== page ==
Is 2014 the year of 4K?

Well it’s the start of a new year, and the big news at CES was 4K.

It’s fair to say that home 3D was a damp squib. The technology was clunky to use, expensive and content was limited. Though 3D can deliver fantastically immersive theatrical experiences like Gravity, a lot of television manufacturers took a bath as the general public ignored the technology. Step forward ultra HD to save the day, and balance sheets.

Content is king

One of the key issues with 4K currently is a lack of content. After all nobody wants to spring a significant amount of money for a new television that can only run upscaled video, and not display at the optimum native resolution.

Content providers are clearly on board with Netflix committing to streaming season two of House of Cards in the enhanced format.

YouTube already offer 4K content if your network can handle it, although you obviously need a display that’s capable of outputting it. Alongside support for the now ratified H.265 (HEVC) codec, Google have announced their own in the shape of the VP9 codec. It’s royalty-free and this detailed video outlines the encoding process.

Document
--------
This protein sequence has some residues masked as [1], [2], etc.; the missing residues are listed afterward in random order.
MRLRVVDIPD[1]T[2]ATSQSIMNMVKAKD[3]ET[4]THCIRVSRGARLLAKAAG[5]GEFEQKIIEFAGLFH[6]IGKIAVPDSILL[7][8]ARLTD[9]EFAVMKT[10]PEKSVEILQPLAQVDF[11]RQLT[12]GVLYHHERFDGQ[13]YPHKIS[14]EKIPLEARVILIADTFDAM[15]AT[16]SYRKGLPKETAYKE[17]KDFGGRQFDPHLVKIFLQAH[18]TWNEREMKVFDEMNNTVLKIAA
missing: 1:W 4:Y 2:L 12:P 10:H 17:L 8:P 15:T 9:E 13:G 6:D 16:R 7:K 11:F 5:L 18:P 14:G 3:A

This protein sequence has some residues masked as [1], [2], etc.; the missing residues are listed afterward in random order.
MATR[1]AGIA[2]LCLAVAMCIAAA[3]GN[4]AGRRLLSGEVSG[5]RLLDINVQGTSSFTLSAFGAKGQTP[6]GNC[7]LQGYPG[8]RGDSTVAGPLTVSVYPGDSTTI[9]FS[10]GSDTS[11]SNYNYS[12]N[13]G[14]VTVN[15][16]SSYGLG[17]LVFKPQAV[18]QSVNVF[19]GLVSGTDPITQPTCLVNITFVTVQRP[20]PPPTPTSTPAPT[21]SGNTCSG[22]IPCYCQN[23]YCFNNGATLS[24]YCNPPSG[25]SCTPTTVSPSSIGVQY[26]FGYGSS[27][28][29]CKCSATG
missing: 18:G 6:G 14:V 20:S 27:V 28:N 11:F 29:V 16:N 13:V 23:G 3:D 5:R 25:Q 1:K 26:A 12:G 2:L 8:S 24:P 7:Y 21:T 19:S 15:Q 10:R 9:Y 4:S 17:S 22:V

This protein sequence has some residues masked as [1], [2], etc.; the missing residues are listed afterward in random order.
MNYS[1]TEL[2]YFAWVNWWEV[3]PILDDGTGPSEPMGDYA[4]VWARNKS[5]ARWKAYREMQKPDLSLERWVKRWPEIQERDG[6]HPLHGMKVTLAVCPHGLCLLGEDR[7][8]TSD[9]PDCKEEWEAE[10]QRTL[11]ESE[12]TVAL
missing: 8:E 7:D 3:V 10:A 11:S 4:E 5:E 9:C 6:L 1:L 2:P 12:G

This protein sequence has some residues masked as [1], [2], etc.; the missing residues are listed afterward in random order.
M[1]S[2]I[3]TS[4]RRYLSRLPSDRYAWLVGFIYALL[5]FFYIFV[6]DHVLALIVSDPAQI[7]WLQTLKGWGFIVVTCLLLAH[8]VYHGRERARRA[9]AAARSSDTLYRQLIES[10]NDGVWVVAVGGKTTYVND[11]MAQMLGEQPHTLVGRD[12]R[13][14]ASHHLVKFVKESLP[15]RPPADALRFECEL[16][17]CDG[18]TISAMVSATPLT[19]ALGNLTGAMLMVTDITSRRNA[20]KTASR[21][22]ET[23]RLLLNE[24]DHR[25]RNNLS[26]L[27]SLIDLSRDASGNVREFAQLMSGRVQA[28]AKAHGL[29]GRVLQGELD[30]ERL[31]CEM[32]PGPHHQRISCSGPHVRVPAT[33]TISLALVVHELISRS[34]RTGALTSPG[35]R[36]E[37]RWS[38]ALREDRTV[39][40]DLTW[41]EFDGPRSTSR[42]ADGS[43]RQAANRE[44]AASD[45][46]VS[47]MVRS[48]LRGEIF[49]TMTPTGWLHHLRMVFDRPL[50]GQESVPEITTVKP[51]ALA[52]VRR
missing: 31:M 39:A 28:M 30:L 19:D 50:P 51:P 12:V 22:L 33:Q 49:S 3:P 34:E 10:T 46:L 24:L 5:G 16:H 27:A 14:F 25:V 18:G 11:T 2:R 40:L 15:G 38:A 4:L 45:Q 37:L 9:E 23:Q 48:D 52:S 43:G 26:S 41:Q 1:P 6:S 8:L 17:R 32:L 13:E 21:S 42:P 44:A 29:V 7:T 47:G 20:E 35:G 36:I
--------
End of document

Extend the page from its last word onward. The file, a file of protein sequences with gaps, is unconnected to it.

A resurgent Sony buoyed by the success of PS4 are also keenly behind the technology, and have the advantage of not only manufacturing the TV sets and 4K players, but owning the film and TV companies who produce the content. Vertical integration certainly playing a key role here.

Whilst it’s still uncertain if next gen consoles like the PS4 and Xbox One have enough horsepower to be able to output games at 4K, they would be ideal streaming units.

Apple are targeting professional 4K use with Final Cut on the new Mac Pro, and I wouldn’t be at all surprised to see high end Apple display being produced to 4K specifications. Super-retina?

Pipeline or pipedream?

Improvements in codec delivery mean that only a stable 15 Mbps connection is required to stream 4K content. This is now a realistic prospect for many, as fibre speeds have risen exponentially. The Achille’s heel now being download caps and network throttling by ISPs.

Aside from the resolution upgrade, 4K offers enhanced levels of colour fidelity. One of my favourite things about HD has always been the improved depth of field and deeper levels of focus. Something that gets lost sometimes in focusing on improvements to resolution and the number of pixels.

Intriguingly Dolby have entered the fray and developed a new HDR-based technology that is claimed to radically enhance the colour gamut of 4K content, and offer much brighter images that provide a much wider colour spectrum.

For now the future’s bright, and a whole lot sharper.

What do you think?

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